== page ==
From Site Selection magazine, May 2005
Dell Finds GIS
More Than OK
eographic information systems (GIS) are playing an increasingly integral role in the world of economic development and corporate real estate. Information technology heavyweight Dell Inc. came to appreciate the value of GIS during its 2004 site search for a new customer service center. Dell eventually chose a 60-acre (24-hectare) site in Oklahoma City for a new 120,000-sq.-ft. (11,150-sq.-m.) facility. When the clock wound down on the final site choice after a three-month search, a Web-based GIS tool used by the Oklahoma City Chamber of Commerce played a key role.
The OKC Chamber uses ZoomProspector, an application developed by San Francisco-based GIS Planning, and calls its customized version the Oklahoma City Economic Development Information System or OKCEDIS. Peter Kaharl, Dell's senior manager, corporate real estate and construction, says it was the first time Dell has utilized GIS in its site searches and it gave decision-makers access to information they ordinarily don't have.
"It was a good tool to use to determine what properties were available," Kaharl says. "It made the process easier because I could go in there myself and look at it. A picture of the site also helped put a reference point with it."
Kaharl says the ability to seek a match for Dell's specific requirements for the project, along with being able to obtain data associated with properties such as cost per square foot and availability in Oklahoma City, was particularly nifty.
Dell's Oklahoma City campus will eventually include three buildings. The first is scheduled to open in August 2005 and will eventually employ 1,350.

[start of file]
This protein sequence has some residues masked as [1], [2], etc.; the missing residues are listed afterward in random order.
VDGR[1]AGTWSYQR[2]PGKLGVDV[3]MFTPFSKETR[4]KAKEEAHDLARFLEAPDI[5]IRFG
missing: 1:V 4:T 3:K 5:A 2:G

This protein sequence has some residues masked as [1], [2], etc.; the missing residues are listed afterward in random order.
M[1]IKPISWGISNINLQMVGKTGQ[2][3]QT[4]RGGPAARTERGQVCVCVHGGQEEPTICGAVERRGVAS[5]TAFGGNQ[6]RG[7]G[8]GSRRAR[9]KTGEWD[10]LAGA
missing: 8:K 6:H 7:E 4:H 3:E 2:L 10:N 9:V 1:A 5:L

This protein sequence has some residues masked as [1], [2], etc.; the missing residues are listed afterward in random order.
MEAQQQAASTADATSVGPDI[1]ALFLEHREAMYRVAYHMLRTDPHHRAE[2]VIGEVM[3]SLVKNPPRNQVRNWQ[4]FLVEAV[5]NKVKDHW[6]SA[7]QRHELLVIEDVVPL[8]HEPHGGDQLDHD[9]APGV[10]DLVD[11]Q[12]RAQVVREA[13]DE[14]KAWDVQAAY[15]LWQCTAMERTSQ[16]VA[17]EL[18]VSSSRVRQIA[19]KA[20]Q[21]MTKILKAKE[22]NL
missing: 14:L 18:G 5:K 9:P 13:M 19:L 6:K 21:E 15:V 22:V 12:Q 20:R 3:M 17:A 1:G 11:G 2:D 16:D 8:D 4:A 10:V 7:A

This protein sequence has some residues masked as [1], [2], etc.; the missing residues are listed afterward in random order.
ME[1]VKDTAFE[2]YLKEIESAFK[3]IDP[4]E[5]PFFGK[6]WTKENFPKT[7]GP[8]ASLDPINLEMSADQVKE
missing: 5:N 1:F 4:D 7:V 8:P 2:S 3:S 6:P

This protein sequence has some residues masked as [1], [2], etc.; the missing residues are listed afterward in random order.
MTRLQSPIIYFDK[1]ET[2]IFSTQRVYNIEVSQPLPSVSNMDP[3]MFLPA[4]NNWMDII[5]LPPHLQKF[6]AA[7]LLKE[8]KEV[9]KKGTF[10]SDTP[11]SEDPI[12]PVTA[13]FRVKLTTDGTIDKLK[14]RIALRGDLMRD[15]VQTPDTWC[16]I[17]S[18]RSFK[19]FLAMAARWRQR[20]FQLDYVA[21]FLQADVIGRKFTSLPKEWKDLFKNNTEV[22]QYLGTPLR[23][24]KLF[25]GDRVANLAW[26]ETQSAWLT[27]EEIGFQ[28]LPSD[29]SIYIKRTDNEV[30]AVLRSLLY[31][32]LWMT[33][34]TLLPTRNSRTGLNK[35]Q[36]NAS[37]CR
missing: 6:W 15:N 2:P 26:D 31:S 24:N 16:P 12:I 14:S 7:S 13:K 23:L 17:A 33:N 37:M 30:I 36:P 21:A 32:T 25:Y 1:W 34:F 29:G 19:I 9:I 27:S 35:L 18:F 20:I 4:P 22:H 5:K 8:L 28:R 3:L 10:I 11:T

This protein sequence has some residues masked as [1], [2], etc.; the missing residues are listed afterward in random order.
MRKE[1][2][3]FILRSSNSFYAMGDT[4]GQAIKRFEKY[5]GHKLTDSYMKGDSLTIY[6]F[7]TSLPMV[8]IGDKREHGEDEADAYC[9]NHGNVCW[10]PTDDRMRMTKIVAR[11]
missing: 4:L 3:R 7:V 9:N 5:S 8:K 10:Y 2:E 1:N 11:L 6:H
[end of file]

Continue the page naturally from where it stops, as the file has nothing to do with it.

"Every search has its unique characteristics," Kaharl says, adding that OKCEDIS helped in finding the land and amenities needed to support the project. "We looked at hotels, places for people to eat, traffic conditions around the site now and at the time we will occupy it."
Dell is currently building other new customer service centers in Edmonton, Alberta, and El Salvador. The company's Americas operations also include call centers in Toronto, Ont.; Montr‚al, Que.; Twin Falls, Idaho; Roseburg, Ore.; Nashville, Tenn.; Mexico City; Panama City, Panama; and Port Allegra, Brazil.
Brenda Workman, the Oklahoma City Chamber's director of central city development, says OKCEDIS also helped show that the city had sufficient labor available to meet Dell's needs.
"We were able to evaluate sites according to labor and look 10, 15 and 20 miles around the site instantaneously," she says. "At that point they got very serious about Oklahoma City. What [ZoomProspector] does is enable us to develop a detailed analysis specific to a site."
While most of GIS Planning's customers are economic development agencies, most of the end users are corporations, says Anatalio Ubalde, GIS Planning's COO. Each city, county, chamber of commerce or utility develops its own unique Web site.
"The key component is the ability to speed up the process and identify optimal business locations," Ubalde says. "It shows the available buildings, characteristics of the market, demographics, labor force and the cost of doing business. It also reveals what the business synergies or business competition is in a market.
"Skill levels and wages vary dramatically by geography," he continues. "Site location is all about geography. That's why site-specific analysis using GIS systems is so powerful. It delivers local information that real estate professionals demand. A picture paints a lot more than a thousand words."
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